Lois Armstrong

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Marjoe Gortner was a California-born charismatic child preacher with an overflowing collection plate who grew out of religion and revealed secrets about evangelistic crowd manipulation. Excerpts from two 1970s People articles by Lois Armstrong about Marjoe’s life after he threw off the cloak and pulled back the curtain.


From 1976’s “Ex-Kid Gospeler Marjoe Is Hollywood’s New Gun for Hire“:

It seems fitting that the movie Food of the Gods should star Marjoe Gortner, once a child preacher on the revivalist circuit. As a sermonizer he dwelt on the terrors of hellfire. In Food he is still dealing in fear, but considerably diluted—it’s just a cheapjack monster film. Born again, Marjoe no longer makes his jack in the pulpit. He put his evangelistic soul on ice four years ago with Marjoe, the Oscar-winning documentary that detailed how he preached his first sermon at 4 and by 12 had fleeced his flock of an estimated $3 million. 

But at 32, the show goes on for Marjoe. In his view, he’s just shifted his stage from sweaty tents in Appalachia to sweaty sound stages in Hollywood. ‘My whole religious show was just live theater,’ he reflects. To be sure, nowadays he collects not only cash on his plate but starlets. Yet, if anything, Gortner feels purer at heart. It was ‘dangerous,’ he says, ‘telling people they were going to burn in hell.’

At the same time, he isn’t conscience-stricken about his original act. ‘I didn’t feel like a con man,’ he says, ‘because those people were getting a very good show for their money, and I worked very hard.’ When he had the faithful rolling in the aisles, he claims, it was like primal therapy. ‘Those people have more emotions bottled up,’ he says. ‘They lead very uptight lives. For that moment on the floor, they’re in ecstasy.’ So good was young Marjoe, in fact, that in the early 1950s Warner Bros, dangled a deal which was rejected, he concludes, because ‘religion was more lucrative than movies.’

Now that he has made it to the big screen, it seems strange that Gortner is expending his magic on drive-in dreadfuls like Food, a current shoot-’em-up, Bobby Joe and the Outlaws, and the recently completed Viva Knievel, in which Marjoe plays Evel’s lago-like sidekick. Gortner’s response is that he is merely serving his old constituency once more. For example? ‘The guy who works in a Delco factory at a job he hates,’ Marjoe explains, ‘with a wife as fat as hell and a bunch of kids. He’s got to have his fantasies. The people who are going to those movies are the same type who came to the revival meetings, and for the same reason. That’s where they get their entertainment, like other people go to the ballet or a Bob Dylan concert. You can’t blame them for never having been exposed to another culture.’

In his own life Marjoe has embraced that fantasy culture: he lives with a svelte ex-Playmate, tools around in a Porsche or on a hot motorcycle and collects expensive guns and exquisite American Indian jewelry. Without guilt. ‘I came to a basic philosophy,’ he says. ‘I believe in myself. The trouble with most religions is they tell you how to like yourself through God or a guru. It’s harder to deal just with yourself and much more rewarding—you don’t have to report in.’

That wasn’t always true for him.”


From 1978’s “In Texas, Marjoe Gortner Wraps His First Film and His Second Wife, Candy Clark“:

“They had been dating off and on since last October, Marjoe’s companion of nearly two years, model Lynnda Kimball, having recently moved out. The relationship picked up at Christmas and then he cast the actress in When You Comin’ Back, Red Ryder? A successful off-Broadway play, it is Gortner’s first film-producing effort.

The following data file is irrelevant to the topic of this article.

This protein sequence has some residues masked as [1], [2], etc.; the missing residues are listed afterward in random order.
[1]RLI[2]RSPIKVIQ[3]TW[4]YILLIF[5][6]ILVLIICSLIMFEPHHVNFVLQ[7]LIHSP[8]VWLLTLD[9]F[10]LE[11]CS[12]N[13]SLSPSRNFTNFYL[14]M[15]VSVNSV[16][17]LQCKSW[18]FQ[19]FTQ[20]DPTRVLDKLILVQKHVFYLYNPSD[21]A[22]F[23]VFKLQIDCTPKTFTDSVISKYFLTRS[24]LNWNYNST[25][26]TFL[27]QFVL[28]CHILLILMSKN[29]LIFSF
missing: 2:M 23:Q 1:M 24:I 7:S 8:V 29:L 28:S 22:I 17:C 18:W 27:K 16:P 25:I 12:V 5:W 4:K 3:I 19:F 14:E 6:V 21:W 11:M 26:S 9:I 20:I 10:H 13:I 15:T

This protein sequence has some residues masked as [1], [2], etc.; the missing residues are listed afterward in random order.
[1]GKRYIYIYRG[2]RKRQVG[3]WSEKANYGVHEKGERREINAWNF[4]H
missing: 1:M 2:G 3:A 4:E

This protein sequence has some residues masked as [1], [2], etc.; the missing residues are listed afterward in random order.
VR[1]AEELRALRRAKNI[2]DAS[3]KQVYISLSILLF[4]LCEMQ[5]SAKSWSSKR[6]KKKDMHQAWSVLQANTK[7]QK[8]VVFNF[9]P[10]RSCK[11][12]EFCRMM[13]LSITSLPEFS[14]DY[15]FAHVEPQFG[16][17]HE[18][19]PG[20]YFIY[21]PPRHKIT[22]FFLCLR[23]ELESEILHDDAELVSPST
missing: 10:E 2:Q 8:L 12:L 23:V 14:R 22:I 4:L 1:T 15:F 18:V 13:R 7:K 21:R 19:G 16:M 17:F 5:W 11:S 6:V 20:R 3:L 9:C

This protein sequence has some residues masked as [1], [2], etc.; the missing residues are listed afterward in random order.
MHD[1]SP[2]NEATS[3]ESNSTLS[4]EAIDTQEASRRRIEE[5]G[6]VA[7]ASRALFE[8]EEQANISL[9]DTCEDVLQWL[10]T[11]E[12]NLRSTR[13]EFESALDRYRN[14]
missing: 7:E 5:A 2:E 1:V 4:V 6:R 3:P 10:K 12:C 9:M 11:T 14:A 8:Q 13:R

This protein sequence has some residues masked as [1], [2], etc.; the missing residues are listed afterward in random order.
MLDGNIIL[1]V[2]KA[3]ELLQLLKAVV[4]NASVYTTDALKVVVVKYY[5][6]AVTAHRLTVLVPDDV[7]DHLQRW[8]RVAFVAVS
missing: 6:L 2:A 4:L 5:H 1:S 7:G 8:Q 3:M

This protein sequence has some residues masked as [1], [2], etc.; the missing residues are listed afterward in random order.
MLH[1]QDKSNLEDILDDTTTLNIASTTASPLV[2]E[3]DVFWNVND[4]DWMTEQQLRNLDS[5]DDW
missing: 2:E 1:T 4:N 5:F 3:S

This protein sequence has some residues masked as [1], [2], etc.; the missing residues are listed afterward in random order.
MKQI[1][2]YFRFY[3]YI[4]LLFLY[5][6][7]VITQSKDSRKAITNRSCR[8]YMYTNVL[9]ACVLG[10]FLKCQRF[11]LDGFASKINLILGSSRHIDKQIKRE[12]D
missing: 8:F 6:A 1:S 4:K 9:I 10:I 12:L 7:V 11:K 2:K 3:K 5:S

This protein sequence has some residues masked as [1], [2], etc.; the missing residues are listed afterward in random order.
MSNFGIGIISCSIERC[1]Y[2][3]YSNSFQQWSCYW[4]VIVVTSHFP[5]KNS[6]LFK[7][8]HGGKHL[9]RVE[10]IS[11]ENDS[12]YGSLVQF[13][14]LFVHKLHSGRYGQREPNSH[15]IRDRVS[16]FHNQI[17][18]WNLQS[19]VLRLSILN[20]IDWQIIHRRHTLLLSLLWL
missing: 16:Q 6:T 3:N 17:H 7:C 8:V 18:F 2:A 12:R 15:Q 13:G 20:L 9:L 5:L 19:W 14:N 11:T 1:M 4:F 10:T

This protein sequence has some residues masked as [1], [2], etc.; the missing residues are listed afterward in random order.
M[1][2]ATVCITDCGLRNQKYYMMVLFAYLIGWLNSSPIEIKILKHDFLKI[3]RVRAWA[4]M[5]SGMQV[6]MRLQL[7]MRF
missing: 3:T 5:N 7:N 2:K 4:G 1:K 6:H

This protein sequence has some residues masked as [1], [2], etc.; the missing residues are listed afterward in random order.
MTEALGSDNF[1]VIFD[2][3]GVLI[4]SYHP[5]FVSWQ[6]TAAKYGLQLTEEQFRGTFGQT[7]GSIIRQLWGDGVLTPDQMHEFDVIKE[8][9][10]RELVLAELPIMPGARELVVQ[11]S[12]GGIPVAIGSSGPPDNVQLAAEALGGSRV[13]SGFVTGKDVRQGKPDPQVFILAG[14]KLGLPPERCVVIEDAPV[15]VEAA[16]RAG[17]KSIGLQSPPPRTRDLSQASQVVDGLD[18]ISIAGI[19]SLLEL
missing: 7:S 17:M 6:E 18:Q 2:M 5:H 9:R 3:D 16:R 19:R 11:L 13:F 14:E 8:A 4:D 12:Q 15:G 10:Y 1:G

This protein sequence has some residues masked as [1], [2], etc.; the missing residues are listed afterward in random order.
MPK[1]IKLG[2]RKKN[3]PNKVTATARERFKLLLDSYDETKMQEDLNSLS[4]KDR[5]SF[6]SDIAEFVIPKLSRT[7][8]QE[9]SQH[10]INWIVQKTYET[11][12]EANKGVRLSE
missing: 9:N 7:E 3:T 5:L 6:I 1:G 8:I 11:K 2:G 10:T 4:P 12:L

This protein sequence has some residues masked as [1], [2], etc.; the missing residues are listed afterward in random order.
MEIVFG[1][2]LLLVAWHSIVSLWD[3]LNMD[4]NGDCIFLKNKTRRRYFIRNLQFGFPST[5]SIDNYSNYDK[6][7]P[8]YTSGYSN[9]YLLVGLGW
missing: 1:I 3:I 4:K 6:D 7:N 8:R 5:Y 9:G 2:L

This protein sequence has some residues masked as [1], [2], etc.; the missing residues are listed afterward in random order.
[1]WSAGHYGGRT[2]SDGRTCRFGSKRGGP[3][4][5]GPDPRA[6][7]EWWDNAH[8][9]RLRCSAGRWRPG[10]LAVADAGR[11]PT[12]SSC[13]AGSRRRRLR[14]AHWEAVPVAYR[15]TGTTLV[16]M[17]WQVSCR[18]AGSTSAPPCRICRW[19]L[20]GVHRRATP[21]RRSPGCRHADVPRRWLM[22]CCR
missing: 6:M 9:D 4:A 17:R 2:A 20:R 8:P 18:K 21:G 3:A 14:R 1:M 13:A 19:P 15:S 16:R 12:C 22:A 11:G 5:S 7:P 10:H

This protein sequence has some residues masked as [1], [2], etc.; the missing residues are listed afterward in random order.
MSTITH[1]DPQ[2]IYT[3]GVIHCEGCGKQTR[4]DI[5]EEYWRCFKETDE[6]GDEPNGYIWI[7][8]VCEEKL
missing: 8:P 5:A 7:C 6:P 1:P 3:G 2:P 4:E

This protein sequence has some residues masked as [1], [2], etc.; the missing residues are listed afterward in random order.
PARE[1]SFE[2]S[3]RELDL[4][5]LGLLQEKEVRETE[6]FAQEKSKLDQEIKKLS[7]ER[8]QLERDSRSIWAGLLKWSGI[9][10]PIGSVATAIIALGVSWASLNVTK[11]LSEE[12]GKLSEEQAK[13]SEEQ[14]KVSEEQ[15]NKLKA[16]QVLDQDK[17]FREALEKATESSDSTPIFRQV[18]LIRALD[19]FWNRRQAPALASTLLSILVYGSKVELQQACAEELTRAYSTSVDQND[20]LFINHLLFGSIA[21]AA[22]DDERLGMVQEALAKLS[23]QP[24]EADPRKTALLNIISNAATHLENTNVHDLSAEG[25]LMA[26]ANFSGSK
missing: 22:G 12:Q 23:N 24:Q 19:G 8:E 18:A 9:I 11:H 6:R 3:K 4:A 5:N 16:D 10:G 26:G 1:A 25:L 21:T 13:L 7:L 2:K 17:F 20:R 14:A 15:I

Clark admits to having had a mild crush on her new husband since 1972, when she saw the documentary Marjoe. One night she and a friend, cruising near a Malibu drugstore, spotted him in a purple Rolls-Royce with a license plate that read ‘GREED.’

‘We screamed and yelled and waved,’ she recalls. ‘He waved back and drove off real fast. That probably happened to him every day.’ By then Gortner’s attention had shifted from souls to bodies, especially the voluptuous ones he bumped into at pal Hugh Hefner’s mansion. Three years later he and Clark met at an L.A. restaurant, had an interesting conversation but saw each other only in passing for the next two years. Then one night last July he encountered Candy again in the same restaurant and asked for her phone number. 

‘We just gradually grew really close, closer than I’d ever gotten to any other girl,’ he says. ‘Candy’s extremely bright, brighter than this town thinks. She knows how to handle people, and I respect that, possessing those qualities myself.’

Marjoe’s ability to handle—some would say manipulate—people dates back to his 15 years touring the Bible Belt. He was 12 when his dad, the Rev. Vernon Gortner, left home, leaving unaccounted for the $3 million Marjoe’s evangelism had reaped. At 16, Marjoe married and became the father of a daughter, Gigi, now 17. That marriage floundered in the ’60s; so did Marjoe. Then in 1971 he edged into showbiz, playing himself in his screen autobiography before landing the lead in a TV movie, The Gun and the Pulpit, followed by a string of B film roles and TV guest shots.”


Marjoe counts the money in 1972:

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In this post, I used some 1971 photos of Anjelica Huston and Jack Nicholson playing LPs at his Mulholland Drive house, which were taken by the legendary Los Angeles photojournalist Julian Wasser, who is the Weegee of the West, sure, but also a thing all his own, ably adapting to shifting scenes, from street to crime to Hollywood. Wasser just published a book of his work, The Way We Were. Three more of his images follow.

Roman Polanski.

Roman Polanski, 1969

From “Photo Ops,” Dana Goodyear’s excellent W piece:

Wasser’s first real camera was a Contax, which his father gave him when he was a junior in high school in the 1950s. He got himself a scanning radio and tuned in to the frequency used by the police. The first pictures he sold, while still a student at Sidwell Friends, a private Quaker school in Washington, D.C., were of crime scenes. “Crime’s exciting, and it sells,” he says. He got a gig at the Associated Press and met Arthur Fellig, the legendary photographer known as Weegee. “He came in plugging some film,” Wasser continues. “He was my hero.” From Weegee, he learned to use a Speed Graphic. “He was this real gruff, tough, down-to-earth guy, the epitome of a hard-nosed photographer, a street guy on the level of the cops he worked with. He used to beat them to the crime scene.”